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Trillions of tax dollars that could be used to create thriving communities are at stake in the debate over international corporate tax reform. Up to $700 billion is currently owed by U.S. multinational corporations on $2.4 trillion in untaxed profits they have stashed offshore, according to Citizens for Tax Justice.[1] Even more tax revenue could be lost depending on how future offshore profits are taxed.

If offshore tax loopholes are closed so that corporations pay their fair share, we can help to ensure economic security for families and seniors and to make investments in education, energy, roads and research needed to grow the economy and create jobs.

This is a monumental debate. On one side are very powerful interests that have rigged the tax system in their favor – 50 U.S. multinationals that generate about 75% of these offshore profits.[2] Among them are Apple, Pfizer, Microsoft, General Electric and Citibank. On the other side are the American people, small businesses and domestic corporations that are paying their fair share of taxes to create prosperous communities.

Multinational corporations bemoan the 35% U.S. corporate tax rate. But they don’t come close to paying that. One reason is they can easily dodge U.S. taxes through loopholes that let them shift profits offshore – mostly to tax havens. Also, our tax system even encourages them to abandon their responsibility to America by letting them defer paying taxes indefinitely when they shift jobs and profits offshore.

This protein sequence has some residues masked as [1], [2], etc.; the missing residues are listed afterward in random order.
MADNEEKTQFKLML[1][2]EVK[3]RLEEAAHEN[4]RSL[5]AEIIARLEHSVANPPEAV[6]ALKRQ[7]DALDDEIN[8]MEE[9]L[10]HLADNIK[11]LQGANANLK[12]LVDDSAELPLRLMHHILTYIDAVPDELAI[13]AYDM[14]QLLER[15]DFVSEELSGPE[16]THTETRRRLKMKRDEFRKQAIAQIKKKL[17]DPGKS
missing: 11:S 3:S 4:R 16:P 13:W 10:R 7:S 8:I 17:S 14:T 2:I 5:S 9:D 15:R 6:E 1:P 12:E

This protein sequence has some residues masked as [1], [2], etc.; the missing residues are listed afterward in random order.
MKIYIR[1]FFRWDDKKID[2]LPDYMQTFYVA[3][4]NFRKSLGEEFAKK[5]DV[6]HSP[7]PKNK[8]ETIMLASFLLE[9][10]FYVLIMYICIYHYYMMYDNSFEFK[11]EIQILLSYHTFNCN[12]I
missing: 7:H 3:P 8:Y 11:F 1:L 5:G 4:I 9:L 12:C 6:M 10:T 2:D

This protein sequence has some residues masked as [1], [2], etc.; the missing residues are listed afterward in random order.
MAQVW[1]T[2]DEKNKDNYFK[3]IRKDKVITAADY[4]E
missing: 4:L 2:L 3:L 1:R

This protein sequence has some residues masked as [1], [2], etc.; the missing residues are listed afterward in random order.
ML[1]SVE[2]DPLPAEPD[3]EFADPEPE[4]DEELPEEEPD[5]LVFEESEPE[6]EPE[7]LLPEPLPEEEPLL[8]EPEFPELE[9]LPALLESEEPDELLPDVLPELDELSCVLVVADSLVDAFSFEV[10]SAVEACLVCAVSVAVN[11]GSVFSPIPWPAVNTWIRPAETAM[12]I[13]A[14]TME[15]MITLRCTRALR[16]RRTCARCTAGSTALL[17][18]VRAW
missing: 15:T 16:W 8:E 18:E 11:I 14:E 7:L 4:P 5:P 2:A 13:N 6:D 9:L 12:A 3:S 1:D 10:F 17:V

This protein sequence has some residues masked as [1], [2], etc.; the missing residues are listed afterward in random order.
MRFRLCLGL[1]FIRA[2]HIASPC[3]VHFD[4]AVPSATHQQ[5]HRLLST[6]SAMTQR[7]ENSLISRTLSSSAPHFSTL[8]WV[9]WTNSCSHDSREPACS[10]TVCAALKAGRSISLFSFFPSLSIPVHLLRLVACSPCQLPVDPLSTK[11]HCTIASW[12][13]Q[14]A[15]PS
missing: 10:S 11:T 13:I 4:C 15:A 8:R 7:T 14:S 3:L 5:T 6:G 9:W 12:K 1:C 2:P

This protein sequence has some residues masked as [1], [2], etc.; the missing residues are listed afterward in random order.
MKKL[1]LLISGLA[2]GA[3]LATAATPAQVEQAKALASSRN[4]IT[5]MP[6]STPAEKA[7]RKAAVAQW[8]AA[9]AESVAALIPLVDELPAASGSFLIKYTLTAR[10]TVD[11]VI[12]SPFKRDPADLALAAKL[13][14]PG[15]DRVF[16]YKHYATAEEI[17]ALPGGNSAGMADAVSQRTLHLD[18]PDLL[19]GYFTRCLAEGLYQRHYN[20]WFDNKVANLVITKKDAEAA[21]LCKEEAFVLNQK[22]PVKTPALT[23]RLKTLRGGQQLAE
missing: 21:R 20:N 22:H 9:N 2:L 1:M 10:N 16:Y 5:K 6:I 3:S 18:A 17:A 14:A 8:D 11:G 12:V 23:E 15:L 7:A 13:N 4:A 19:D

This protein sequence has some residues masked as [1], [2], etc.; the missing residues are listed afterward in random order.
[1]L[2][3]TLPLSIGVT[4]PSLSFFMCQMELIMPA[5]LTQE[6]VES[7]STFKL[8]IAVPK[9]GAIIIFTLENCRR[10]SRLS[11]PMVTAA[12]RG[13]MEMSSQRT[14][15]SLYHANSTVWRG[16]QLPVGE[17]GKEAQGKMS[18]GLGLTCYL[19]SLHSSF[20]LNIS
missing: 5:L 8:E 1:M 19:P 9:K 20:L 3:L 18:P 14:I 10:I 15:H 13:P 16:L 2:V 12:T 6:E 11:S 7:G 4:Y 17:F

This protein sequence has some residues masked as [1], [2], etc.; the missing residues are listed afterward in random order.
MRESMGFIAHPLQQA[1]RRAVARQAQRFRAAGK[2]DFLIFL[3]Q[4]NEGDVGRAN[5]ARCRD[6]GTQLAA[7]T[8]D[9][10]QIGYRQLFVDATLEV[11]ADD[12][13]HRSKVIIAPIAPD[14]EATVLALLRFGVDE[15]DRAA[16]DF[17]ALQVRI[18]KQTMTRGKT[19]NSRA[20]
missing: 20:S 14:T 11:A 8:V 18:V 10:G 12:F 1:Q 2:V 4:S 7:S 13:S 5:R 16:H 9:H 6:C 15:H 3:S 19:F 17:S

To create a tax system that requires big corporations to pay their fair share in order to help working families and Main Street businesses, these should be the priorities for international corporate tax reform:

  1. Corporations need to pay their fair share of taxes so we have the resources to create an economy that works for all Americans.
  • Corporate tax reform, which may include large pass-through businesses, must raise significant new revenue over the long term to pay for services and investments that benefit our communities and families. “Revenue neutral” reform that closes loopholes to pay for lower corporate tax rates is not acceptable. Cost estimates of corporate tax reform must be honest and realistic and not use funny math and timing gimmicks, such as dynamic scoring and manipulated baselines.
  • Corporate income taxes are an important source of revenue for the federal government— raising nearly $350 billion a year.[3] But they are contributing only 11% of total revenue, down from 33% sixty years ago.[4]
  • Profitable U.S. corporations paid an effective tax rate of just 14% for tax years 2008 to 2012, according to the Government Accountability Office.[5] The effective tax rates for multinationals that can shift their profits into tax havens are even lower.
  • In 1952, corporate profits and taxes were both 5.6% of the U.S. economy (GDP). Today, corporate profits are 3% of the economy,[6] while corporate taxes are just 1.9% of GDP.[7] In other words, as a share of the economy corporate profits have increased by more than 80% while corporate taxes have decreased by two-thirds.
  • Since 2010, Congress has enacted about $4.4 trillion in deficit-reduction.[8] Corporations have not contributed a dime to that effort. About 80% of the reduction comes from spending cuts, much of it targeting services benefitting working Americans. Just 20% results from increased taxes on wealthy individuals.